More than $1 billion is set to be pumped into Tauranga's CBD over the next five to eight years.
The investment is made up of major developments such as Thirty Eight Elizabeth St on "Farmers corner", a core group of about 10 additional office and accommodation projects, and a council investment of about $180 million.
The figure is based on projections by Economic development agency Priority One.
Priority One chief executive Nigel Tutt said the developments were expected to happen over the next five to eight years.
Tutt said the CBD was important to the economy but more so to the community as a focal point for Tauranga.
"During this time of expansion, it will be important to focus on liveability and facilities alongside the more obvious construction projects.
"Apartment development is another important area and a crucial part of a plan to add more housing capacity - we need more people living in the city, as well as working and studying."
Mainstreet Tauranga chairman Brian Berry said the CBD had been through some difficult times and it was "fantastic" to see so much investment being pumped into its future.
"It has been under pressure for several years and with what is planned and happening the end play is looking fantastic."
Berry said developments such as the Farmers building, 2 Devonport Rd, and the many apartment buildings under way will bring lots of people into the heart of the CBD.
The council committing to its CBD sites was also a catalyst for the private sector to take confidence in the future of the city centre, he said.
"In three to five years it is going to be a totally changed environment ... the city is coming of age."
Intensification of the Te Papa peninsula was going to be "key", he said.
Tauranga Chamber of Commerce chief executive Matt Cowley said there was confidence in the city centre's future from both private and public entities.
"Confidence itself can generate more investment as people see the look and feel of the city centre evolve," he said.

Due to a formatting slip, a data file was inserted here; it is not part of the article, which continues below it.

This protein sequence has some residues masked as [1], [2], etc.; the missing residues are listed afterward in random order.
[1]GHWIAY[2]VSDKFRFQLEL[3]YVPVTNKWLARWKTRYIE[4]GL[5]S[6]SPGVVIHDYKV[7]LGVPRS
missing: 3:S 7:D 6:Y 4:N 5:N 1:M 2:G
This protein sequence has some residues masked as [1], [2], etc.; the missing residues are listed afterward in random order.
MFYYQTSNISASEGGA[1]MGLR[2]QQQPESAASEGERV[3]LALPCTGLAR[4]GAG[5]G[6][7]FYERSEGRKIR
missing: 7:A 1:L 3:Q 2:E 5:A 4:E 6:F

"Our geography means that we have a hub-and-spoke model where the CBD plays an important central leadership role for infrastructure, transport, housing, and commerce."
Cowley said the Farmers building would be the most significant investment "as it will be a destination in itself".
"I'm also keen to see more apartments to make the CBD an everyday destination, rather than it just being busy between 9-5 on weekdays."
A new carpark building, private or public, was "more than justified" with this pipeline of investment, he said.
Tauranga Mainstreet spokesperson Sally Cooke said the CBD was "vital" to the region.
"It is the civic, cultural and commercial heart of the region and as the revitalisation of the CBD continues and gains momentum it will rightfully and proudly hold this place."
Cooke said Thirty Eight Elizabeth will be a "game-changer" for the city centre and the start of several others.
"This development will catalyse the revitalisation of our retail sector, increase the numbers of people living in our city centre.
"It shows significant confidence in the future of our city centre and is no doubt a catalyst to other transformational developments of note including 2 Devonport Rd.
"The development of our civic precinct into a cultural and creative hub will also be a welcome addition."
Thirty Eight Elizabeth and Elizabeth Towers project manager Brett Nicholls said the CBD was critical to Tauranga.
"It's the heart of the city and that's critical to a sense of community wellbeing."
The $200m Farmers Tauranga development, now called Thirty Eight Elizabeth, was underway on the corner of Elizabeth St and Devonport Rd.
The Farmers flagship store, including a retail and dining precinct, plus 97 luxury apartments and 23 sky townhouses, will be known as Elizabeth Towers.